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Subject: Re: [boost] is review system in place is extremely slow? (was Re: [rfc] rcpp)
From: vicente.botet (vicente.botet_at_[hidden])
Date: 2010-02-28 18:45:26

----- Original Message -----
From: "Andrey Semashev" <andrey.semashev_at_[hidden]>
To: <boost_at_[hidden]>
Sent: Sunday, February 28, 2010 11:14 PM
Subject: Re: [boost] is review system in place is extremely slow? (was Re: [rfc] rcpp)

> On 02/28/2010 07:24 PM, Gennadiy Rozental wrote:
>>> Voting is good. I appreciated the feature on SourceForge. Although I
>>> don't think that the right to vote should be tied with posting a
>>> review later. I consider voting as afeedback mechanism, nothing more.
>> I am not gonna push this point. IMO it's fair to expect people who
>> seconded the submission to provide a review within rather extended
>> review period. On the other hand we can't really put a "requirement"
>> clause to the support vote.
> Yes, you can expect a voter to write a review, but forcing it is not
> correct. There will be no votes then.
> I think, a silver bullet would be sending an invitation e-mail to all
> voters when the review begins.

I think that the review managers do this already to the people that presneted an interest on the library through the ML.
>>> It's not clear how it's transformed and in what way. Regarding the
>>> review scheduling, it's pretty much like it happens nowdays.
>> Not really. The transition occurs almost automatically and
>> asynchronously. There is no any queue. If one library has bigger support
>> and interest in a community, it will go through the phases much faster.
> Well, the current queue isn't really a queue, as reviews can happen in
> any order.

Yes, but as the period is short, people tries to avoid holidays, other reviews, Quarter Boost releases, ...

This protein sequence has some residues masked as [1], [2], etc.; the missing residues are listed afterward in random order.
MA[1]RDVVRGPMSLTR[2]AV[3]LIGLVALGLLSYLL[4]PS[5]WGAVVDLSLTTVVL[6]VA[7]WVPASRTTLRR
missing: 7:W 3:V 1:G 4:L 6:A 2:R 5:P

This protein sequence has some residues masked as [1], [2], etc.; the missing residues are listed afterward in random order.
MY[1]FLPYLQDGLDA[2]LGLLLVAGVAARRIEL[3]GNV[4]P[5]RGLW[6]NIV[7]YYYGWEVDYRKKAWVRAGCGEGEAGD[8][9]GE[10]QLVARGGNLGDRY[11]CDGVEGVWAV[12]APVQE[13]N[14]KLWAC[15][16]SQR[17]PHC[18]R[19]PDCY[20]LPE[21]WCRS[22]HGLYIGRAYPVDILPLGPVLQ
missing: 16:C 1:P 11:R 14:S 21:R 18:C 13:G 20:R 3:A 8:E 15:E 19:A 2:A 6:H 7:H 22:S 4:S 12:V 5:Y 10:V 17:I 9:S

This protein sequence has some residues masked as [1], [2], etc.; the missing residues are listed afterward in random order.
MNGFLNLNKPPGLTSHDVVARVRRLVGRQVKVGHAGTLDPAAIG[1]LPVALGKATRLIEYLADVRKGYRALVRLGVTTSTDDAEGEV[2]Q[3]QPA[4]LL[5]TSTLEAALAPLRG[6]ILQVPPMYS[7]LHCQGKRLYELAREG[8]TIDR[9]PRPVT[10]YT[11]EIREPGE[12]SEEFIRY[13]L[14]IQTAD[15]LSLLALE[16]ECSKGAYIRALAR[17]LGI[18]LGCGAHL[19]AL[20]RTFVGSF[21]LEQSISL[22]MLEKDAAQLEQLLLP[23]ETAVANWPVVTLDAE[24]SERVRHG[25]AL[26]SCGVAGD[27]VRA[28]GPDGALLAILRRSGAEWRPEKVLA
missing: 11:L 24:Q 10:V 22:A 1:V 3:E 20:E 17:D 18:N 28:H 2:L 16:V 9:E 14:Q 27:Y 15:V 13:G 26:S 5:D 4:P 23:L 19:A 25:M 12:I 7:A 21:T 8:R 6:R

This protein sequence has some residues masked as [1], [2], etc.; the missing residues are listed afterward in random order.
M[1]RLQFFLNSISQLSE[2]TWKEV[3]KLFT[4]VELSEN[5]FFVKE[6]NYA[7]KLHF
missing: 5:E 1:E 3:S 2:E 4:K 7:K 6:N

With a 2-4 month period, these do not enter in consideration, as during this period you will have holidays, other reviews in parallel and boos releases.
>>> You can't expect review manager and the library authors focused on the
>>> review that long.
>> Actually the point was to decrease the pressure. Longer time period
>> means that both reviewers and author can take their time doing their
>> job. I expect short short period of times with high activity with some
>> gaps in between, where sides consider the matter.
> It's much easier for the author and review manager to schedule their
> time for a few weeks to pay more attention to a short but active review,
> than try to do that for several months.
> I admit that long reviews give more opportunity to participate but then
> again, people are not constrained by review period boundaries in order
> to meet with the library. They can actually start reviewing it before
> the official period and only express their opinion in written form
> during the period.

I think that this is also a test over the continuity of the Boost candidate. Maitinaing a Boost library is a long work. We don't expect to have an answer to a question some hours later, but that the future Boost author manage the discussions related to his library within a short interval of time (2 or 3 days).
>>> On the other hand, I agree that a few weeks may not be enough for some
>>> larger scaled libraries. Which leads me to conclusion that the review
>>> duration should be individual, decided by the author, review manager
>>> and review wizards, taking into account other reviews.
>> Ultimately yes, but only if library qualify for fast track review.
>> Otherwise I do not see basis for review wizard to warrant it.
> I think, the review wizard is already required to have some expertise in
> the domain of the library under review. I believe, he and the author